The internet has played a huge role in an growth of open source hardware technologies & communities. The internet has allowed for quick & easy sourcing and distribution of tools like the laser cutter, 3d printers, prototyping boards. Online Wikis and Forums have been hugely influential to allow for conversation amongst people in remote locations. These have allowed easy distribution of how-to manuals as well as a place to get questions answered fast.

Internet trends have increased the ability for attribution and branding: as limitations have been broken in a post modern world, tools and information have been distributed more quickly than ever before. This allows for the personalization and customization of items as people can get access to parts and accessories. This has also led to Crowdsourcing of labor: DIY Drones as an archetypical example of the community on the web feeding into the r&d of the company itself.

A lot of my own inspiration for engaging with open source hardware and community-driven innovation comes from seeing first hand how sharing tools and technology have impacted my own work and life. Personally, I got involved with creative technology from a background not from that of electrical engineering or computer science but instead, from that of biology (I am a former cancer researcher) and music (I nearly pursued classical piano as a profession). I made use of available toolkits and code libraries, and collaborated with people online and in person, using open source hardware tools and prototyping equipment for my own work towards building robotic platforms for environmental sensing ( &" (


The State of (Commercial) Open Source Hardware in 2013

Gabriela Levine, interviewed by Simone Cicero:

  • [SC] New fields for open source hardware are growing day by day: many new projects bring Open Source Hardware to new markets (automotive, furniture,etc…). Some important, cross-sector, projects were born in 2013 (see the link): what are the new fields you expect Open Source Hardware to thrive with?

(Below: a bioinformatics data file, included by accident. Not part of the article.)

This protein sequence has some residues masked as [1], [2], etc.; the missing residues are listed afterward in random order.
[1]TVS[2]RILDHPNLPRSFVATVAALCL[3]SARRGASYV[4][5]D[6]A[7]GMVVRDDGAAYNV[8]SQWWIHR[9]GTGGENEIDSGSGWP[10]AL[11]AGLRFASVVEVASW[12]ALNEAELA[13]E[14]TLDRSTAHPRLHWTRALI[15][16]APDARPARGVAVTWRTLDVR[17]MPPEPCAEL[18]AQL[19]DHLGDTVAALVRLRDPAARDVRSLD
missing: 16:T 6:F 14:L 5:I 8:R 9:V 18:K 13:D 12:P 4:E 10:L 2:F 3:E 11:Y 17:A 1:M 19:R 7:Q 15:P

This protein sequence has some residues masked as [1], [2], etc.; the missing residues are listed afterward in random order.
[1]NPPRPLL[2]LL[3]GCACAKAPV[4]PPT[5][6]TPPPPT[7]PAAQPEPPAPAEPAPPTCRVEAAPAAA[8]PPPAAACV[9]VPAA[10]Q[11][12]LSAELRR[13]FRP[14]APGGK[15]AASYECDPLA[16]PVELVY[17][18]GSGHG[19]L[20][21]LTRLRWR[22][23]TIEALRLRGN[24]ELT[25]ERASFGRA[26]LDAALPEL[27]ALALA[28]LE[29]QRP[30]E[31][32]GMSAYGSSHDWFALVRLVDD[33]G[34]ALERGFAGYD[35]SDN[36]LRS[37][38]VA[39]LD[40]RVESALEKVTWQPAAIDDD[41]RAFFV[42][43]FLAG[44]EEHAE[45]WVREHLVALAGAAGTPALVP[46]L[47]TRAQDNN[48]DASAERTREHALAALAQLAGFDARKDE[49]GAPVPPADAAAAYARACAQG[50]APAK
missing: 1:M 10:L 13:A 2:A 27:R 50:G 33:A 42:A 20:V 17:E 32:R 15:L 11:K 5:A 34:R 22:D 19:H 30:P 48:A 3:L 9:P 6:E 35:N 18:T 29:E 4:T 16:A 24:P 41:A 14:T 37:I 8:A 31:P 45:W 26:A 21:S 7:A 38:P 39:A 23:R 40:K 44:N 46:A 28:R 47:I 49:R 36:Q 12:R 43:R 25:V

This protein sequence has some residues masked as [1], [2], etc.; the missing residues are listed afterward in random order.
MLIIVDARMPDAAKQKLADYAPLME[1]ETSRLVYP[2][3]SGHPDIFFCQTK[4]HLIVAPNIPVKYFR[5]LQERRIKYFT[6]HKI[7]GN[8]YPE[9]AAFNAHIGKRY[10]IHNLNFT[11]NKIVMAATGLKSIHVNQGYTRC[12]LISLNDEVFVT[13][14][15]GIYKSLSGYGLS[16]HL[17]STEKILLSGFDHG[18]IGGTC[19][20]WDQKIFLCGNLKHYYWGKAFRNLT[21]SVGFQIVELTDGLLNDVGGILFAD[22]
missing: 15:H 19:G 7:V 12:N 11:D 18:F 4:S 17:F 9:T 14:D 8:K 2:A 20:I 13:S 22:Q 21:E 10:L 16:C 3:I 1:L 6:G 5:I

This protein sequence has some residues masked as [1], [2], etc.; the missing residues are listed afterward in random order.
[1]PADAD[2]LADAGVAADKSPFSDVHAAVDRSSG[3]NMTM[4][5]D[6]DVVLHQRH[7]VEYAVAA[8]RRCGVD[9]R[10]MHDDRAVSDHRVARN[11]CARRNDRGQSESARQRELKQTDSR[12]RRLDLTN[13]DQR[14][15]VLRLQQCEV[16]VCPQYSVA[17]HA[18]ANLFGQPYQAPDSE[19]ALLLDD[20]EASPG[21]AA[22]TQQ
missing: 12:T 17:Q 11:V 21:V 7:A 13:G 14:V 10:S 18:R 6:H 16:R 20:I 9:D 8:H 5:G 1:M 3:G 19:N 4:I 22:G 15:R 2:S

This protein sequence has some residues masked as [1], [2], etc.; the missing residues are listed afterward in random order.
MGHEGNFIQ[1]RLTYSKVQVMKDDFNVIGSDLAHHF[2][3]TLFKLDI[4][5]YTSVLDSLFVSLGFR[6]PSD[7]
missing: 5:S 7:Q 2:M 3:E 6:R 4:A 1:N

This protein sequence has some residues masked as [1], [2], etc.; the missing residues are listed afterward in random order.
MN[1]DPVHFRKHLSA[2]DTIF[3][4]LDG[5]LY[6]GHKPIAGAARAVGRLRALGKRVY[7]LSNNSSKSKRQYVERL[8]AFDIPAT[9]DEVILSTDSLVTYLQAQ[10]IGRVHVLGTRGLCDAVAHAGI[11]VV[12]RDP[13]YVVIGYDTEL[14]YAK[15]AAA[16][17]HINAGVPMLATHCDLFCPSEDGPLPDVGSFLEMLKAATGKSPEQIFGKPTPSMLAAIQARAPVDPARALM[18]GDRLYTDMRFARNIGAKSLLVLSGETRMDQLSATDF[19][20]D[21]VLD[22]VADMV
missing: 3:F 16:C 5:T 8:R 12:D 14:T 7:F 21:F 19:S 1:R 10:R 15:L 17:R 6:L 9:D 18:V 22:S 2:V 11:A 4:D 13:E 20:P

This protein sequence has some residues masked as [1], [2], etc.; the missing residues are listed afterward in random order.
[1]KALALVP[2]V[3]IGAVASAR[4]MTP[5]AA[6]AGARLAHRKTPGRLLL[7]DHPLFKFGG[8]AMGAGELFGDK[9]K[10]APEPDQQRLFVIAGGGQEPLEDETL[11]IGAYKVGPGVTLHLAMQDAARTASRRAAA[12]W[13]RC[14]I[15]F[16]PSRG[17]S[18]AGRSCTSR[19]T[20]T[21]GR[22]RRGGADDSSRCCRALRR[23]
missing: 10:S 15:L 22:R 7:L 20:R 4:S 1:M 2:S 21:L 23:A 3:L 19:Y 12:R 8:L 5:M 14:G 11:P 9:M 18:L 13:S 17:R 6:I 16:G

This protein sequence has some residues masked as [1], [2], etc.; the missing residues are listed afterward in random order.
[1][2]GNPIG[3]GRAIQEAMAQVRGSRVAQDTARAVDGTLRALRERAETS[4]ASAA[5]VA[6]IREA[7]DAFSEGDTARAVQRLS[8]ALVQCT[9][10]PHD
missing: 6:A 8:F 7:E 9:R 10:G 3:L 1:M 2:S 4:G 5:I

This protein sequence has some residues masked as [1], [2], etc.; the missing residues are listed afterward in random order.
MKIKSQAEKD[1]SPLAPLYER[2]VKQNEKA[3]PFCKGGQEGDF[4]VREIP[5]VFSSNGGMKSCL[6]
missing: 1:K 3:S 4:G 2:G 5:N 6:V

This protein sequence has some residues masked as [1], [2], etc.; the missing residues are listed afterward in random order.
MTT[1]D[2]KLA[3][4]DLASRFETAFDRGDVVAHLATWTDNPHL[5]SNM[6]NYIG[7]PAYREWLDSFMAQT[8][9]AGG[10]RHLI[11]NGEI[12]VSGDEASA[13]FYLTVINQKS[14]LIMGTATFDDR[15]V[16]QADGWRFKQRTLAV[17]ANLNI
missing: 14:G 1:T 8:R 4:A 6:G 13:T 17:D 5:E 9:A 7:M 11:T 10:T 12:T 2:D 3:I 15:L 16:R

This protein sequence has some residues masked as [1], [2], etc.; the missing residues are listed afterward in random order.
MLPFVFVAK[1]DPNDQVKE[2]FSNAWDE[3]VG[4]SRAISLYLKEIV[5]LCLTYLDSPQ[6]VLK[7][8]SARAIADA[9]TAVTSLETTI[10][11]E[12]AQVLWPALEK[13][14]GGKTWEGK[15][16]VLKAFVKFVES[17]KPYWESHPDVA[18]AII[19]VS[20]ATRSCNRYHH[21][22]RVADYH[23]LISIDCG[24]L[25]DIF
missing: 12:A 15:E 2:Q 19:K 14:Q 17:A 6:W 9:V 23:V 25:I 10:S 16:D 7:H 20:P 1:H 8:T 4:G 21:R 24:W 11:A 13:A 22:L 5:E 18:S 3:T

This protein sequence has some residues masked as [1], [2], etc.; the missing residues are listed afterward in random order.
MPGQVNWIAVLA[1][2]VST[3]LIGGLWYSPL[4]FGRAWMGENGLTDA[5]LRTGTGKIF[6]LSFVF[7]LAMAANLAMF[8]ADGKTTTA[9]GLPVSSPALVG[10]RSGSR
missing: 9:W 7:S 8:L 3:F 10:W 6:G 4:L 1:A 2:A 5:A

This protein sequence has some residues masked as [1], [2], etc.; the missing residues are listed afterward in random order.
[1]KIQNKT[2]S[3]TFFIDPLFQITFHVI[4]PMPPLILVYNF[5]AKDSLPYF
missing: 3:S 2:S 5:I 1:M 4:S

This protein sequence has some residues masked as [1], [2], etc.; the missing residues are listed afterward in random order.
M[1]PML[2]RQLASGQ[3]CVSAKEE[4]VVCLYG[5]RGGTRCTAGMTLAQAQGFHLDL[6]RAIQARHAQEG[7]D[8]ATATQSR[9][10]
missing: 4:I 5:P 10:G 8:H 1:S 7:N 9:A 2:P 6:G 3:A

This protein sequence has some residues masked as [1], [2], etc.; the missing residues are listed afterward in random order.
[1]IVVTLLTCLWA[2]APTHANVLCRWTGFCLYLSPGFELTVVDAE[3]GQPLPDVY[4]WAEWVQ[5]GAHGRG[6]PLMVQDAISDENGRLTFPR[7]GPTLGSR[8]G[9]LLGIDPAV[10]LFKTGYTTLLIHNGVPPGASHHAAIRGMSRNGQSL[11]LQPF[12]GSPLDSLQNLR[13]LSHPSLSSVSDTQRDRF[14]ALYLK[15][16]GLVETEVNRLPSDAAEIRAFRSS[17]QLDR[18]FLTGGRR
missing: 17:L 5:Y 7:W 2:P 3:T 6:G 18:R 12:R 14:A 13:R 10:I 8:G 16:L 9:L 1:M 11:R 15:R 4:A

[GL] There are a number of types of companies that I see thriving within the Open Hardware community.

Distributors: For example, Seeed Studio, Sparkfun and Adafruit are distributing inexpensive, small run supplies of open source hardware tools, sensors, components, and goods. They are all dedicated to providing their users with documentation, tutorials and Beginner kits, as well as providing a platform for forums and wikis where people can collaborate together online. These three companies are innovating in a unique way that really shows this reciprocation between the community and the company: as the users and community members implement sensors and components, the companies see what is popular. Then, they in turn curate their inventory and make their own sensor platforms based on community needs as well as community designs. This type of sales and distribution of electronics has proven quite successful.

Platform technologies: Companies that are proliferating tools for others to use seems to be trending. These types of platforms include:

Robotic platforms, think to OpenROV (open source hardware underwater unmanned submarines for purposes such as underwater photography, plastic trash sensing, fisheries monitoring, and educational tools) or DiyDrones (the largest community for modular flying robots, the biggest distributor being from the company of the founder, Chris Anderson @ 3D robotics)

Prototyping platforms are going to continue to expand, including microcontroller platforms like from Arduino and more complex linux based systems like BeagleBone. The derivatives of both microcontrollers and linux based boards have increased so much and branched so many derivative companies and products.

Open Hardware toolkits for things like 3D fabrication and laser cutting (such as the Lasersaur) are also super impactful for the education platforms as well as for open and local manufacturing.

Open Source Hardware for educational platforms (such as Little Bits), more non traditional educational facilities are sprouting up that are using hands-on engagement, learning through play, peer-based learning." (